The United States has renewed its call to be allowed to export pork to Jamaica.
For the past two years, Jamaican pig farmers have supplied most of the pork consumed locally, with the country only looking abroad for pig’s tail and certain cuts to make bacon and sausages.
But now, US agricultural attachÈ to the Dominican Republic, Haiti and Jamaica, Morgan Perkins, says the Americans are putting back on the table their desire to export pork to the island.
“From the US standpoint, we are asking the Government to look at a request we have made several times, to be allowed to sell pork in the Jamaican market,” Perkins told The Sunday Gleaner.
“We believe that trade builds wealth and we are committed to helping find ways that a trade relationship between the US and Jamaica works for Jamaican agriculture, too, and we are happy to see successful Jamaican agriculture exports to the US.
“We hope to see that trade relationship grow, and one of the things we hope to see grow in that is US exports as well.”
But president of the Jamaica Pig Farmers’ Association (JPFA), Hanif Brown, says the US is being unreasonable, as that country already benefits significantly from the local pork industry with huge sums being spent on importing various components of the sector, such as pregnancy test machines, software and antibiotics.
“The US and Canada, or any other first-world country for that matter, shouldn’t want to have their cake and eat it,” said Brown.
“The reason I say that is because farmers spend a lot of money importing breeding stocks out of Canada and equipment out of the US.
“So to invest our money buying equipment, corn and soya, plus premix out of the US to facilitate the farming of pigs, and then when you are finish now the farmers must compete again with importation of the finished products out of the US, that’s having your cake and eating it.”
The JPFA president believes that even if the US was to eventually be permitted to enter the Jamaican market, it cannot be a one-way street where pork is concerned.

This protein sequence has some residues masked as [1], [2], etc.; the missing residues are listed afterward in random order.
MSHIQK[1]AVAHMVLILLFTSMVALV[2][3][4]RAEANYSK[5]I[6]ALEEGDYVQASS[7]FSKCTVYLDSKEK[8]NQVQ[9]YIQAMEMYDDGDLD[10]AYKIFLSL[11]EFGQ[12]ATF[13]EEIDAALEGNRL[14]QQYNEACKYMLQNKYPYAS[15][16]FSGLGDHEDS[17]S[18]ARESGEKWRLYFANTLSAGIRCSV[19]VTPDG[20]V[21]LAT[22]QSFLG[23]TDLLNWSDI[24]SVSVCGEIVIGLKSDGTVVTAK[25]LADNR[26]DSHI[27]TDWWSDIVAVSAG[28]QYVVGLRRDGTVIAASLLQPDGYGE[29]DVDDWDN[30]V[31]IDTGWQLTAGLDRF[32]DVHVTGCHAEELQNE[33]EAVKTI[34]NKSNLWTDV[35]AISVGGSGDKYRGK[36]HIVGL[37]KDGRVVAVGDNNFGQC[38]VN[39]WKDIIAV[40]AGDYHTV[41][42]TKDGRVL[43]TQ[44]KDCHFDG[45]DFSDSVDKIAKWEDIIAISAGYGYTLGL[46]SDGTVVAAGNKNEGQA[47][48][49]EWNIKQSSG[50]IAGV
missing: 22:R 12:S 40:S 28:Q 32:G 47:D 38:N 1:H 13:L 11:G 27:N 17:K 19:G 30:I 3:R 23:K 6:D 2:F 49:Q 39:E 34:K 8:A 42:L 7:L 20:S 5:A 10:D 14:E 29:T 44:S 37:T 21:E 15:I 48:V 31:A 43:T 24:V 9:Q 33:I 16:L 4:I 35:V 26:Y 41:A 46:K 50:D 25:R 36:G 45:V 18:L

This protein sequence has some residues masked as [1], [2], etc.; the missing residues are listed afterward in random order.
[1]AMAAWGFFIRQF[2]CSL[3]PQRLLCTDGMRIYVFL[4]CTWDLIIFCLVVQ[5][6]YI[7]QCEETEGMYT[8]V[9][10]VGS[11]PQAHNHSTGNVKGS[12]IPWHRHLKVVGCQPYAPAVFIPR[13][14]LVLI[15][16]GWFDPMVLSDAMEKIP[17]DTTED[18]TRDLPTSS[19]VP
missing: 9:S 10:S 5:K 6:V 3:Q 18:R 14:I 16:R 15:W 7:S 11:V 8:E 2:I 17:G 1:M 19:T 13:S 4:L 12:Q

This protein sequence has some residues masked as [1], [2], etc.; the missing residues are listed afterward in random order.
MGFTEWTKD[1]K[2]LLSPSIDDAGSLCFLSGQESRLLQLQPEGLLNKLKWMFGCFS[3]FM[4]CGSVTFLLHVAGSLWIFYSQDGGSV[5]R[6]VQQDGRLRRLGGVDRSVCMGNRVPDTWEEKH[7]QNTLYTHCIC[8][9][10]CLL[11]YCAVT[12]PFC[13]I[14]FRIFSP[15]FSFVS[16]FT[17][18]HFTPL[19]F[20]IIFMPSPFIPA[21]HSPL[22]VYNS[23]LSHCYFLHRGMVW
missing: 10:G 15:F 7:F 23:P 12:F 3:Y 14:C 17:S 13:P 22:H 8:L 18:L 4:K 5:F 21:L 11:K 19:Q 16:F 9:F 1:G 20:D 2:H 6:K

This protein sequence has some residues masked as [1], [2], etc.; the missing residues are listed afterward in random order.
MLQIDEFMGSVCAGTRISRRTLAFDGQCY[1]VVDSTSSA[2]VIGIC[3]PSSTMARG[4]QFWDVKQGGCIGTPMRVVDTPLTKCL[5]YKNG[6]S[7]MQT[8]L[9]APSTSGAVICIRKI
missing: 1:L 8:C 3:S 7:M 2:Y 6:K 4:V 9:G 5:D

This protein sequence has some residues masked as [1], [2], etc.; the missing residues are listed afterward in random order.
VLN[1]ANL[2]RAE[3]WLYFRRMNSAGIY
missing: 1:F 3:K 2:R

“Nobody imports from us right now, outside of CARICOM, where we export hams and stuff, but not fresh pork and sometimes it is still a battle to get it in.
“I don’t have a problem if the US meets the criteria and say they want to export some pork, because what they can do is tell us that we can export some pork, too. Because maybe we have some Jamaicans overseas who want to buy some Jamaican pork instead of US pork.”
Brown argued that following a shortage of pork on the local market last year, farmers spent a significant amount of money on retooling in order to get the market to the point where it is currently at equilibrium and, therefore, there is no need for imports.
DETRIMENTAL TO FARMERS
“For farmers, it would be a detriment if we saw pork imports because, at the end of the day, our little country does not subsidise anything that we farmers use. Every farming sector in the United States is subsidised, and as such their pork cost going to come out lower than ours.
“And you have some people who I think don’t have any moral obligation to the country, and so, for $10 a pound cheaper for pork, they would rather import when it can be had here, and no imported pork will have the taste of our Jamaican pork.”
Brown also fears that opening the market to the US could expose the country to diseases that have been known to affect pigs in that country.
“The reason permits have not been granted is not to say we are going against the free trade agreement with another country, but because of the fact that, from a veterinary point of view, they have all these diseases at times,” Brown reasoned.
“We pride ourselves that the industry is free of disease or certain disease that can be detrimental. Take the US, for example, that had a disease last year and the year before, porcine epidemic diarrhoea virus, that though it does not affect human beings wiped out an entire farm overnight. So you have disease that will wipe out our investment, so we have to protect ourselves from all of them.”